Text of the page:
@Hemi V8 - if you factor in wages, benefits and retirement plan it is pretty close. That figure also includes legacy costs.I'm refering to paying the benefit and retirement package for some guy who retired 10 years ago. I do believe that number is probably less post bailout. The point I was trying to make was that companies, banks, and government basically sold the middle class down the river for cheep foreign jobs. The UAW shares some of the blame for allowing unskilled labour to get inflated high wages. Remember the American Axle strike? American Axle demanded huge wage consessions or they would close up shop in the USA and open factories in Mexico and other locations.
Unions aren't entirely to blame. Everyone got too greedy and in the end the middle class is paying for it. China for example has gotten filthy rich because our companies went there to avoid moral obligations. Those obligations are: 1. fair wages, 2. safe work conditions, 3. sound environmental practices, 4. sustainable growth. One could add other issues to that list.
It is unfortunate that your wife's grandfather died in WW2. Governments start wars and their citizens fight and die in them. Italy and Germany were USA enemies at that same time. Do you boycott products from those countries too? It is unfortunate that 2,000 soldiers died at Pearl Harbour. Don't you think that Hiroshima and Nagasaki more than make up for it? Those people weren't soldiers after all.

@Lou, You are not picking on Ram but obviously you are very very JEALOUS of Ram and all of your main facts are wrong. Since we are talking half tons here ALL Ram half ton trucks are made in America except for regular cabs THAT NOBODY BUYS. I haven't seen any SECOND, for 2012 Ram has unsurpassed V8 fuel economy and will have CLASS LEADING v6 fuel economy for 2013. This is nothing to be jealous about. In fact, the code of the west there is an unspoken code....NEVER COVET ANOTHER MAN'S RIDE!!!!!!!!!!!!!!!!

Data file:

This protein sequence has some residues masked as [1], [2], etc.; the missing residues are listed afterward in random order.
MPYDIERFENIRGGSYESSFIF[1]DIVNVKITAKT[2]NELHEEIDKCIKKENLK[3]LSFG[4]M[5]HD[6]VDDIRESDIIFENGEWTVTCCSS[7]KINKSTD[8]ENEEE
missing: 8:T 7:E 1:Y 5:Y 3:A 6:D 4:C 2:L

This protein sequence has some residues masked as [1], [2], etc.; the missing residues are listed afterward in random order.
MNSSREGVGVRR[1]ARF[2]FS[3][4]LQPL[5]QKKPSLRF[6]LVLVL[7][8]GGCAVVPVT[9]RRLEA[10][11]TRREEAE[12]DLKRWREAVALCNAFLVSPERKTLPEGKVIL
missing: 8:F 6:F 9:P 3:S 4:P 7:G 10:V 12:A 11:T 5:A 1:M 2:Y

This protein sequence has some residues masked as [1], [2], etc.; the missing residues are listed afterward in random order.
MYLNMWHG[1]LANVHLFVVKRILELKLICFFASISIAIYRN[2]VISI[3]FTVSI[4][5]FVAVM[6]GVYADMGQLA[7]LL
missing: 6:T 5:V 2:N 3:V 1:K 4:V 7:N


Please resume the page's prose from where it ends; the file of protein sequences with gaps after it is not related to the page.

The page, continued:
Cars.com disqualifies all vehicles with parts content below 75%... yet the F-150 makes number 2 on the list with only 75% parts content. Factors also include sales??? What the heck does sales have to do with where the vehicle was made. This whole 'American Made Index' is a major fail for Cars.com

Its great to see that the F-150 is using a large component of US parts. All Ford needs to do is export them.

@Blue Oval Empire - You know, somehow I don't think you really do. Those Ranger/Mazda trucks actually bring money to Dearborn. This is what globalisation is. You might not like them but don't make remarks that really aren't qualified to make. These Ranger/Mazda trucks like mine have MT82 Getrags in them, the same box that is in your Boss 'Stangs and they are made in China. Come over to Australia and see how these trucks are.

@Hempi V8 - You obviously work for a wage. Do you know what overheads are? Just because you make $X dollars an hour doesn't mean that is all you are costing your boss. 401k, medical insurance etc. Even having the coffee pot and microwave in your smoko room cost money to run and maintain.

Lou is correct it's not just the unions its also poor managers, impact studies for evironmentalist, politicans etc, they all add to cost. And the chicken tax is costing you money by reducing effective competition and limiting choice.